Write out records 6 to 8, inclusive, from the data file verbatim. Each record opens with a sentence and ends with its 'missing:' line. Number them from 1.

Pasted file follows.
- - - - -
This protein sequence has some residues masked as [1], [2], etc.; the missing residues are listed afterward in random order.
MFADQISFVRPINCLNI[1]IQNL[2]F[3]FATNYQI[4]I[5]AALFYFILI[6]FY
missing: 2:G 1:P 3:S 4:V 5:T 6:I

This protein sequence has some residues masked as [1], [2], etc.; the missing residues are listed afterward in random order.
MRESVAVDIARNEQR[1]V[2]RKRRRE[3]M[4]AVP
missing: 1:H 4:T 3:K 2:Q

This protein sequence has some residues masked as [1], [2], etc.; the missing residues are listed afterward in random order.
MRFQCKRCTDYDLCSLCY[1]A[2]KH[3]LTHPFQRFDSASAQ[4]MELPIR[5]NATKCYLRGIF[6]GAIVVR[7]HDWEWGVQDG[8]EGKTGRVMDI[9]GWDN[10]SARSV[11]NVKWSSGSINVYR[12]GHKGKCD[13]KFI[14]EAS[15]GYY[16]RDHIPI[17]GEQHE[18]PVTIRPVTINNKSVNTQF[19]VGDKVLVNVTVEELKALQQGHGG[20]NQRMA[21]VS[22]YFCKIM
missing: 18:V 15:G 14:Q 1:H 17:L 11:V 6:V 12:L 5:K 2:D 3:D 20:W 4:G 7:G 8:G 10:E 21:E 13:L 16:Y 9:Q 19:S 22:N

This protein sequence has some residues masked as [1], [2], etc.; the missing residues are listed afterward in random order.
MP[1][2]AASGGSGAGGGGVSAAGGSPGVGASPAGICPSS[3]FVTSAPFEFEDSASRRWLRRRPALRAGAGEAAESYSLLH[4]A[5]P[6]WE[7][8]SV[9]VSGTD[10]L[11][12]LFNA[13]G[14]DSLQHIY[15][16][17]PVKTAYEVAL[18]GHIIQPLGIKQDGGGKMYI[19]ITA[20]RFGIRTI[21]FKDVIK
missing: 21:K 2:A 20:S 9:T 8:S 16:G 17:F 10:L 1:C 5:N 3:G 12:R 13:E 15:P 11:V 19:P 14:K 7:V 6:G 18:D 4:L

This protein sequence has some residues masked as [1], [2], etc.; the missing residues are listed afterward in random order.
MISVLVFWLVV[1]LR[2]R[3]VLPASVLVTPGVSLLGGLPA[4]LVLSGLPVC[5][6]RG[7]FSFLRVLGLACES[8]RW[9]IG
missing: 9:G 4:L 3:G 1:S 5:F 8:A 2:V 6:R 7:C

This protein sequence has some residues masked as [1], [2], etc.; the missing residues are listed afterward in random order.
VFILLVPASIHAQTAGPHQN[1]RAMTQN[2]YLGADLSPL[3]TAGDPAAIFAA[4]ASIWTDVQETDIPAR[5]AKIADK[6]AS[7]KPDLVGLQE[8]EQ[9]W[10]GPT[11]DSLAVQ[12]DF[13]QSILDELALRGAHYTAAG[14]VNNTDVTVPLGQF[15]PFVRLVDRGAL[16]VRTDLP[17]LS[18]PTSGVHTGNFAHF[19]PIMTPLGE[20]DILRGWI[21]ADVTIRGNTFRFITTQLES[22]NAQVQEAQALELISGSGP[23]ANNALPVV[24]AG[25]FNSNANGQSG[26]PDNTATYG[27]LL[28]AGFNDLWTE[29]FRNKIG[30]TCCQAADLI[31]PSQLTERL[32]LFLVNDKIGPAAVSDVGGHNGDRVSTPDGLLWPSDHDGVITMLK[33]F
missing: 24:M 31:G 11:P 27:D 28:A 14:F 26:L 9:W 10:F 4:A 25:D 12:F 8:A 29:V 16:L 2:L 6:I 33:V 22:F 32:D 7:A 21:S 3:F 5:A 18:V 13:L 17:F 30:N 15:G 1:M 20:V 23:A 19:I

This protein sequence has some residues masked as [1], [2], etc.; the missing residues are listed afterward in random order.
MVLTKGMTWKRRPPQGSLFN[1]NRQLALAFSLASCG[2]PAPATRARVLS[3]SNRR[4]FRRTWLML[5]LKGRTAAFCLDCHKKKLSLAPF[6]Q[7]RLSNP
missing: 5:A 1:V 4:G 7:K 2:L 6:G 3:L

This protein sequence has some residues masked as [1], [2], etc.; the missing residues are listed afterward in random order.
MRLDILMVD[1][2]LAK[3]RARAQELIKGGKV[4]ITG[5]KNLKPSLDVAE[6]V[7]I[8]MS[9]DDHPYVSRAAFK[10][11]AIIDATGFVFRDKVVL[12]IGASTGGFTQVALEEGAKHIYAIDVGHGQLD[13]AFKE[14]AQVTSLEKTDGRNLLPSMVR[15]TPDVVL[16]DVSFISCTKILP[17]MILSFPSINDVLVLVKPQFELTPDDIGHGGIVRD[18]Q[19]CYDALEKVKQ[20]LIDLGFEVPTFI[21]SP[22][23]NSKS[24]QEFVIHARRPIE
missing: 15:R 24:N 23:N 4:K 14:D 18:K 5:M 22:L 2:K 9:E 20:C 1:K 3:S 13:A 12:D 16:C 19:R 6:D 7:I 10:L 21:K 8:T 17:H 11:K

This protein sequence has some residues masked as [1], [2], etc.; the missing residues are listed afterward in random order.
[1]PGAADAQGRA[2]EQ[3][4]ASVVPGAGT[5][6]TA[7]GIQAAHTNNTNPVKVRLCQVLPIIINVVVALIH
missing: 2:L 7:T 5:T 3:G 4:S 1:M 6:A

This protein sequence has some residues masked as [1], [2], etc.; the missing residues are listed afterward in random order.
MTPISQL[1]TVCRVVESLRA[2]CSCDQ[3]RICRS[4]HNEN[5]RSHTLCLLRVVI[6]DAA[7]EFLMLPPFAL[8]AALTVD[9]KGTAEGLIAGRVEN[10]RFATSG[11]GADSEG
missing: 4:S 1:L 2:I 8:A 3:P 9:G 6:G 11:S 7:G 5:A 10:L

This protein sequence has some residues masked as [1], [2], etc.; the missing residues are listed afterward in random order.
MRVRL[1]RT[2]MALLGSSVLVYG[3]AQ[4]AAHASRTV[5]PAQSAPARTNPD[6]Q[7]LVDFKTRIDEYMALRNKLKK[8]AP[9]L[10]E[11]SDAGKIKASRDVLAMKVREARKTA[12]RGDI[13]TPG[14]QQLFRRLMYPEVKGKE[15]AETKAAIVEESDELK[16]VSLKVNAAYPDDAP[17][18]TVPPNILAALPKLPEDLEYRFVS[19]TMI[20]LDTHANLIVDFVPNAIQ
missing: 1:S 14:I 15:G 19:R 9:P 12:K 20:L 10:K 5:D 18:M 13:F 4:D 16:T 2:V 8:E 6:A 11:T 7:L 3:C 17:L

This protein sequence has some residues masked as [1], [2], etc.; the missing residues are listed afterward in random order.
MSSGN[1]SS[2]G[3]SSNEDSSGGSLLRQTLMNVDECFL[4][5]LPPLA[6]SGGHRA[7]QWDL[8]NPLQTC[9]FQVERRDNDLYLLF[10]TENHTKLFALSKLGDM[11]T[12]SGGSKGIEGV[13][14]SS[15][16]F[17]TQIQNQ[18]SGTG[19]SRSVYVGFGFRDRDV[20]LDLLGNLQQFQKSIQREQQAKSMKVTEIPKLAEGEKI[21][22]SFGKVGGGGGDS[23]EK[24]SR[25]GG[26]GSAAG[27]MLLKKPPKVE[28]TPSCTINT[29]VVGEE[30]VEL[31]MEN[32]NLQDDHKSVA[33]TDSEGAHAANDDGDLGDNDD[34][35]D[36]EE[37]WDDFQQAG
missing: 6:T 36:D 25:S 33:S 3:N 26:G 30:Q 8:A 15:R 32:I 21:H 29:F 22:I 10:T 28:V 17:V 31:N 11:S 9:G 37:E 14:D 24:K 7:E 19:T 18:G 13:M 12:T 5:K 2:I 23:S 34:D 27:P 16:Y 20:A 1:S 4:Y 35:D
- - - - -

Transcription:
This protein sequence has some residues masked as [1], [2], etc.; the missing residues are listed afterward in random order.
VFILLVPASIHAQTAGPHQN[1]RAMTQN[2]YLGADLSPL[3]TAGDPAAIFAA[4]ASIWTDVQETDIPAR[5]AKIADK[6]AS[7]KPDLVGLQE[8]EQ[9]W[10]GPT[11]DSLAVQ[12]DF[13]QSILDELALRGAHYTAAG[14]VNNTDVTVPLGQF[15]PFVRLVDRGAL[16]VRTDLP[17]LS[18]PTSGVHTGNFAHF[19]PIMTPLGE[20]DILRGWI[21]ADVTIRGNTFRFITTQLES[22]NAQVQEAQALELISGSGP[23]ANNALPVV[24]AG[25]FNSNANGQSG[26]PDNTATYG[27]LL[28]AGFNDLWTE[29]FRNKIG[30]TCCQAADLI[31]PSQLTERL[32]LFLVNDKIGPAAVSDVGGHNGDRVSTPDGLLWPSDHDGVITMLK[33]F
missing: 24:M 31:G 11:P 27:D 28:A 14:F 26:L 9:W 10:F 4:A 25:D 12:F 8:A 29:V 16:L 2:L 6:I 33:V 22:F 32:D 7:A 21:S 3:F 5:A 18:V 13:L 17:F 30:N 15:G 1:M 20:V 23:A 19:I

This protein sequence has some residues masked as [1], [2], etc.; the missing residues are listed afterward in random order.
MVLTKGMTWKRRPPQGSLFN[1]NRQLALAFSLASCG[2]PAPATRARVLS[3]SNRR[4]FRRTWLML[5]LKGRTAAFCLDCHKKKLSLAPF[6]Q[7]RLSNP
missing: 5:A 1:V 4:G 7:K 2:L 6:G 3:L

This protein sequence has some residues masked as [1], [2], etc.; the missing residues are listed afterward in random order.
MRLDILMVD[1][2]LAK[3]RARAQELIKGGKV[4]ITG[5]KNLKPSLDVAE[6]V[7]I[8]MS[9]DDHPYVSRAAFK[10][11]AIIDATGFVFRDKVVL[12]IGASTGGFTQVALEEGAKHIYAIDVGHGQLD[13]AFKE[14]AQVTSLEKTDGRNLLPSMVR[15]TPDVVL[16]DVSFISCTKILP[17]MILSFPSINDVLVLVKPQFELTPDDIGHGGIVRD[18]Q[19]CYDALEKVKQ[20]LIDLGFEVPTFI[21]SP[22][23]NSKS[24]QEFVIHARRPIE
missing: 15:R 24:N 23:N 4:K 14:D 18:K 5:M 22:L 2:K 9:E 20:C 1:K 3:S 13:A 12:D 16:C 19:R 6:D 7:I 10:L 21:K 8:T 17:H 11:K